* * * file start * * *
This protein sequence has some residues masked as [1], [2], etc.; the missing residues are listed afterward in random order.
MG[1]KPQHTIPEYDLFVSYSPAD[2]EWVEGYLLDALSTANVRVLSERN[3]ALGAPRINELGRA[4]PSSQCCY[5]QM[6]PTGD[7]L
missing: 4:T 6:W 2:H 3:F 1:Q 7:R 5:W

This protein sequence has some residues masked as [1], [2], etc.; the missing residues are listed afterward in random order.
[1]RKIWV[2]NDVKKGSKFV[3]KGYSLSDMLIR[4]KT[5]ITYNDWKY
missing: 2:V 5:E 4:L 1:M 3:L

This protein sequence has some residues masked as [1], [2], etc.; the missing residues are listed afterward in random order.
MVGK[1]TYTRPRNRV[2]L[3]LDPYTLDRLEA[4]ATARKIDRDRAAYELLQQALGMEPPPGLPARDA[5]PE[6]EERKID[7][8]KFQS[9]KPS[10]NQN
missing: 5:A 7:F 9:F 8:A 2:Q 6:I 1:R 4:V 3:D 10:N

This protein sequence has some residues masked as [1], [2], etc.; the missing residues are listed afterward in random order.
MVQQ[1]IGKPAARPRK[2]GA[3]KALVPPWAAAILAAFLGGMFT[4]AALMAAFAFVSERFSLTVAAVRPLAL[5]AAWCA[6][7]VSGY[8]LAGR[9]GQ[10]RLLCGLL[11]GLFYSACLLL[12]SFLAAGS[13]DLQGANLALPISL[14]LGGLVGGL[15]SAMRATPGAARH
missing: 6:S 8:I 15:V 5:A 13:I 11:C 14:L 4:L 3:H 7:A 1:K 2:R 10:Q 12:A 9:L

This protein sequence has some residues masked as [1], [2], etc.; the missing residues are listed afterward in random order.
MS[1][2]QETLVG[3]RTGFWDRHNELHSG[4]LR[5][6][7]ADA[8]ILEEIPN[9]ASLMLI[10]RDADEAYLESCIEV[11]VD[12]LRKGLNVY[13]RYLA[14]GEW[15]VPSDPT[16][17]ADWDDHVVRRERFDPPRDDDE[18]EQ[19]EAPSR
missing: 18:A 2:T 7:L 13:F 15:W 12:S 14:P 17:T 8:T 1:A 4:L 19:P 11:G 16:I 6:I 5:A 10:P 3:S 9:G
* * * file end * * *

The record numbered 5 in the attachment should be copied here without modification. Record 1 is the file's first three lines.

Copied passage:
This protein sequence has some residues masked as [1], [2], etc.; the missing residues are listed afterward in random order.
MS[1][2]QETLVG[3]RTGFWDRHNELHSG[4]LR[5][6][7]ADA[8]ILEEIPN[9]ASLMLI[10]RDADEAYLESCIEV[11]VD[12]LRKGLNVY[13]RYLA[14]GEW[15]VPSDPT[16][17]ADWDDHVVRRERFDPPRDDDE[18]EQ[19]EAPSR
missing: 18:A 2:T 7:L 13:F 15:W 12:S 14:P 17:T 8:T 1:A 4:L 19:P 11:G 16:I 6:I 5:A 10:P 3:S 9:G